Chapter 5 - Step 2

This covers the molding of the fuselage sides. Jigs are attached to the table then masonite is layed on top and nailed in place. The fuselage sides foam is then attached to the masonite.

Foam spacers are applied around the perimeter of the sides to give it some depth.

NOTE: Important lesson learned - When adding the 3/4" foam spacers make sure that they overhang the forward and aft ends of the 3/8" foam by at least 1/4". I made my spacers flush with the end but the slope makes the foam come up a bit short later when cutting the sides to length.

NOTE 2: Cut the bottom edge of the 3/8" foam a bit long. Later you will glue the lower longeron into the proper position and you can trim the excess foam. I didn't do this and ran into some problems in chapter 7.

Side Foam February 2, 2000. Each fuselage side is made from four pieces of 3/8" foam. I used the hinge method talked about in the archives to join the foam pieces together.

Fuselage Jigs February 2, 2000. Here are all the fuselage jigs bondoed into place. A few chalk lines are used to line everything up. I only bondoed on one side of each jig. After a good drying period and nailing the masonite on top it all seems steady enough. Time will tell (it was).

Attaching Foam February 3, 2000. The process of attaching the foam to the masonite jigs. A bunch of small dabs of 5 minute epoxy are used along with a lot of weights. As it turned out I should've used more dabs in the center. I had enough around the perimeter but not enough in the center. All should be all right though.

Sides in Place February 3, 2000. Here are both fuselage sides ready for contouring.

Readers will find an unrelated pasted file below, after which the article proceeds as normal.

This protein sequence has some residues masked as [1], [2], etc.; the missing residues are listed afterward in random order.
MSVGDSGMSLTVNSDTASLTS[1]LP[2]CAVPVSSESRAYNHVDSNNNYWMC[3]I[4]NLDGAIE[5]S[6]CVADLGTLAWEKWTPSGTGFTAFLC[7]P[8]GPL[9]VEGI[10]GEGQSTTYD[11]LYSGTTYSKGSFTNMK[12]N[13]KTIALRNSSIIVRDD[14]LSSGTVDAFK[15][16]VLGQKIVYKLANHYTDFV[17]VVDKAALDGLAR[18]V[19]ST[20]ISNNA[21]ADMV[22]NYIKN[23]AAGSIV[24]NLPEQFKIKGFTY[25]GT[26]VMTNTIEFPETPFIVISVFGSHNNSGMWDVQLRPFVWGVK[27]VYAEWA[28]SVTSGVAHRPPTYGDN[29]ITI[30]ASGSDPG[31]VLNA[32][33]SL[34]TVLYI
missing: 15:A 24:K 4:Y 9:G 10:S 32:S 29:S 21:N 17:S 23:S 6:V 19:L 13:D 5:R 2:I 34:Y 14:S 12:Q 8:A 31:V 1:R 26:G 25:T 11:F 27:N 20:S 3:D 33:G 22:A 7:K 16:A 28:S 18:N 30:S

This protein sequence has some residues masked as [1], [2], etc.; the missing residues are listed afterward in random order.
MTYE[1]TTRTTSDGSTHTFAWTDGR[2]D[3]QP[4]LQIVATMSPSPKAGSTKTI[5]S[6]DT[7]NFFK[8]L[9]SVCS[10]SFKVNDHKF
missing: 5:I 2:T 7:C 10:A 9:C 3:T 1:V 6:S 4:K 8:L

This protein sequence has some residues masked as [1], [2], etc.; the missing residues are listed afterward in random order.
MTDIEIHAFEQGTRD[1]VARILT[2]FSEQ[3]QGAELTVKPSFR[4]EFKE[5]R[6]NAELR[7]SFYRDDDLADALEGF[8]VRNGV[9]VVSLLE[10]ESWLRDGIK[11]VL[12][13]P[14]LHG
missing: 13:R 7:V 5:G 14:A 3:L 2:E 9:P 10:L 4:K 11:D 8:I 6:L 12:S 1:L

Another View February 3, 2000. Another view of the fuselage sides in the jigs.

Aft Spacer February 13, 2000. The aft portion of the spacer. This was cut from one solid piece using a utility knife. All the dimensions were marked with a felt tip pen using the drawings in the plans. The main dimension missing in the plans is the slope of the diagonal beveled edge. I chose to make it the same as the top edge (cross section C-C). To make the beveled edge I used a hacksaw blade to rough cut the bevel. I then sanded the cut with 120 grit using a scrap of 2x4. I simply sanded to the line drawn on the foam.

Make sure you use a mask when doing this. Sanding this foam makes a lot of nasty foam dust. I even suggest wearing goggles too. I didn't at first and found out how painful foam dust in the eye can be.

Bottom Spacers February 15, 2000. The rest of the bottom edge spacers. I cut 2' long strips at 3" widths. I then used the hacksaw blade and sandpaper to make the bevels.

Upper Spacers February 15, 2000. The top edge spacers are similar to the bottom edge. The forward most piece has the transition from 3" wide to 2.5" wide 10.5" from the front edge. The next piece is 2.5" wide but the bevel changes 30" from the front edge. If you look real close you can see the subtle bevel change about a 1/3rd of the way up from the aft end of the second piece.

Aft Spacer Glued February 16, 2000. Here are the two aft pieces microed in place. I used lots of nails to hold it in place. I put slurry on both the spacer and the fuselage side. I then put a strip of wet micro on the spacer then put it in place. I slid the spacer around to spread the micro until it reached the edges.

At this point you may notice I forgot to cut the electrical channel. When I cut this foam out I remebered I wanted to check the archives to see if there was an issue with the location of the channel. I forgot and just glued them in. No real harm. It will be easy enough to cut them later.

Bottom Spacers Glued February 17, 2000. Here are all the bottom spacers microed into place on the right fuselage side. The nails worked fine for the curve at the bottom but I needed some clamps to hold a piece down onto the curve near jigs FJB and FJE.

Bottom Spacer Clamped February 17, 2000. Clamps holding the spacer onto the fuselage side near the ends of jig FJB.